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Mo`olelo O Na Ali`i

Roy Alameida

December 2007

 


In this issue of NWHT, we take a look at some of the noted events that took place after Cook died and his remaining crew and ships left the islands.

In the case of Kalani‘ōpu‘u, he resided in Kailua for some time after living in Kainaliu and Keauhou. At the time of Cook’s visit, Kalani‘ōpu‘u was described as old, perhaps senile, at about 5’8” tall and slender with scaly skin; the result of awa drinking over a long period of time. As ali‘i, he engaged everyone in dancing the hula, the most popular being the ka la‘au (dancing with the beating of two sticks against each other), and apparently exhausted the natural resources of Kona, as well. He later moved his residence to North Kohala where he continued to enjoy the different games, many of which were played during time of makahiki, and again demanded food resources from the other districts.

While in Kohala he was informed of a planned rebellion against him by ‘Īmakakoloa, district ali‘i of Puna and Nu‘uanupā‘ahu, an ali‘i of Ka‘ū, both former supporters of Kalani‘ōpu‘u during his battles on Maui. However, Nu‘uanupā‘ahu’s demise came from a shark attack while surfing. According to the mo‘olelo, he was able to fend off the shark by striking the fish in its eye then reaching in and grasping the gills and pulling it out of the shark. But, as the wounded shark left, another shark appeared. Nu‘uanupā‘ahu struck the shark with his fists, but the shark turned and bit him on his thigh. When he reached shore there were shouts of approval by onlookers for his strength and escape from near death, but Nu‘uanupā‘ahu lay on the beach suffering in pain from the wound. He soon died and was buried at Polulū.

‘Īmakakoloa in the meantime, went into hiding after hearing that Kalani‘ōpu‘u was in search of him, but was soon caught and brought to Kalani‘ōpu‘u, who had already moved his court from Kohala to Hilo then to Ka‘ū. His punishment for the planned rebellion against Kalani‘ōpu‘u was death with his body offered to the gods after the ceremonial installation of Kīwala‘ō, son of Kalani‘ōpu‘u, as heir to the kingdom. It was agreed to by Kalani‘ōpu‘u and the ‘Aha Ali‘i or Council of Chiefs that at the death of Kalani‘ōpu‘u, the rule over the kingdom be given to his son who would then have the legitimate right to perform the rituals to dedicate a heiau (temple). However, to his nephew Kamehameha he gave his war god Kūkā‘ilimoku.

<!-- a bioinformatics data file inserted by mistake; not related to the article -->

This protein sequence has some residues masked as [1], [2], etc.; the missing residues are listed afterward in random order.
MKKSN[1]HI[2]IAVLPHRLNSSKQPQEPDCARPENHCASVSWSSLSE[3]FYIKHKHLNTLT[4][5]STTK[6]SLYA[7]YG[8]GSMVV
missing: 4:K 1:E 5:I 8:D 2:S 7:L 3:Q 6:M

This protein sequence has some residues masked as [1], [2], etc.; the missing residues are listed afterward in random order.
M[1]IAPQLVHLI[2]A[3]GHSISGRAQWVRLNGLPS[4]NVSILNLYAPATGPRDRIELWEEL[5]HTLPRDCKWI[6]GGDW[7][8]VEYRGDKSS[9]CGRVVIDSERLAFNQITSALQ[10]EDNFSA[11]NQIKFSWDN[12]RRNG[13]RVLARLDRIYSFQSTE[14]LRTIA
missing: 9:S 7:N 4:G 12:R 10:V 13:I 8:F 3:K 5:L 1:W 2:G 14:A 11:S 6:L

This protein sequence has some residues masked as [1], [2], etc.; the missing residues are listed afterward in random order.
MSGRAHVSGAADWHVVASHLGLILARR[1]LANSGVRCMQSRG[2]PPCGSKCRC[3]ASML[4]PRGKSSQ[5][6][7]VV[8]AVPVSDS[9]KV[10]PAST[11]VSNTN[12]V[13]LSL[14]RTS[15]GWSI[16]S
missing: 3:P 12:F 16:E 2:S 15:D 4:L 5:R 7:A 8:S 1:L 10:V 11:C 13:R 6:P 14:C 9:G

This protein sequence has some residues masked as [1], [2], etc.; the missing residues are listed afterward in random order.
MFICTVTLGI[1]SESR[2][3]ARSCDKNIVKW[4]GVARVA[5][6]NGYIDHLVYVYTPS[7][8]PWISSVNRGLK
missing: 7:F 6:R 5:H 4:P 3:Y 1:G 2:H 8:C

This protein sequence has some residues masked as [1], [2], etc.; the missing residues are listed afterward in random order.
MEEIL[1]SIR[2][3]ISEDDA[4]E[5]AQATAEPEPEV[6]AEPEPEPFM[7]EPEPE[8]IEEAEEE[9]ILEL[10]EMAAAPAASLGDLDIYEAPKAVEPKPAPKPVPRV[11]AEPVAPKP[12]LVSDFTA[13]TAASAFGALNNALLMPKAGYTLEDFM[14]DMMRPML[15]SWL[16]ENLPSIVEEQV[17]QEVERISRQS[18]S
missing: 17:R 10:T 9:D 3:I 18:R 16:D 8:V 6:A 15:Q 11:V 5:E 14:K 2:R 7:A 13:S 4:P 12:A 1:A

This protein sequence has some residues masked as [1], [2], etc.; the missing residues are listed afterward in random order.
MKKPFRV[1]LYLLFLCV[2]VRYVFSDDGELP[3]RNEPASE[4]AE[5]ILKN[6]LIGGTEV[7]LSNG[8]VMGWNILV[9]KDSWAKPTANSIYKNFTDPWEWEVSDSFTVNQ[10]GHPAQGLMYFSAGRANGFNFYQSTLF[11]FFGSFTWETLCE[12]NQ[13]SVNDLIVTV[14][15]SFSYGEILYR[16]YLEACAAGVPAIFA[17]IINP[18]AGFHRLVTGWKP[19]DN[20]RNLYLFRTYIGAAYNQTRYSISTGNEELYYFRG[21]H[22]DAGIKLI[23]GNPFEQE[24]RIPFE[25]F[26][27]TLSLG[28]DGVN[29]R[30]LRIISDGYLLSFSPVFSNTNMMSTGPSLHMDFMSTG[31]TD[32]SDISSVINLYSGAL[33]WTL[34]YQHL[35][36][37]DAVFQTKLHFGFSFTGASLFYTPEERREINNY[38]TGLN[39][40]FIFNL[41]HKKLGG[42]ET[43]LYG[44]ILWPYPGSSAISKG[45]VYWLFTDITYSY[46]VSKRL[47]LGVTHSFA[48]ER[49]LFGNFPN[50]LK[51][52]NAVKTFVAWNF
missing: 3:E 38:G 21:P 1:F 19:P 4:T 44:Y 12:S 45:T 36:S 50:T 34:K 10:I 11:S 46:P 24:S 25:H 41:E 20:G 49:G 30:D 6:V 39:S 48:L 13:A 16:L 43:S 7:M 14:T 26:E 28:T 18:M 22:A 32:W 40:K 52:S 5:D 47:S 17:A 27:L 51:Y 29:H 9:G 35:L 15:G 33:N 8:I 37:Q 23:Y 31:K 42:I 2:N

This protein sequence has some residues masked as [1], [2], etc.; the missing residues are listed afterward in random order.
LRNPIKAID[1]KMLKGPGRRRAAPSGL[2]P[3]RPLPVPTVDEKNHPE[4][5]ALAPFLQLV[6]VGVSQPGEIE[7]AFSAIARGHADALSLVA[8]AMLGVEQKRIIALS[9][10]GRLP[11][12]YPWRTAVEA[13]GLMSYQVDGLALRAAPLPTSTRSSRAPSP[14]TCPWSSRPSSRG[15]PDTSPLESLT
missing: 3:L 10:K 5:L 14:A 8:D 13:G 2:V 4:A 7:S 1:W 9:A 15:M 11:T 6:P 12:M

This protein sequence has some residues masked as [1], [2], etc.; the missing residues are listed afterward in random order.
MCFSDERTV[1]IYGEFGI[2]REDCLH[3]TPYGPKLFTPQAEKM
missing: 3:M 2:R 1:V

On the day that Kīwala‘ō would dedicate the heiau, supporters of Kamehameha took a bold step by telling Kamehameha that if he listened to their advice he would become an ali‘i of great wealth. Kamehameha agreed. As Kīwala‘ō offered the pua‘a (hog) to the gods and was preparing next to offer ‘Īmakakoloa, Kamehameha boldly stepped forward, took the body and made the offering to Kūkā‘ilimoku, god of war. This act by Kamehameha violated protocol and many of the Ali‘i wanted him killed. But instead, Kalani‘ōpu‘u ordered his nephew to return to Kohala with the god Kūkā‘ilimoku. With the split of land and god the seed was planted for future conflicts between Kīwala‘ō and Kamehameha.

In the following issues of NWHT, we delve into the conflicts that eventually led to Kamehameha I unifying the islands under one ruler.

Ua ‘Ike Anei ‘Oe… (Did you know that…)

  • before Kalani‘ōpu‘u died in 1782, Kahekili of Maui reclaimed the lands of Hana and Kīpahulu from Hawai‘i island control.
  • Kalani‘ōpu‘u had several wives. Kalola, sister of Kahekili of Maui, was the high ranking wife.
  • Kalani‘ōpu‘u also had twin sons, Keōua Kū‘ahu‘ula and Keōua Pe‘e‘ale with his wife Kānekapolei.

 

Polulū

Photo by Roy Alameida

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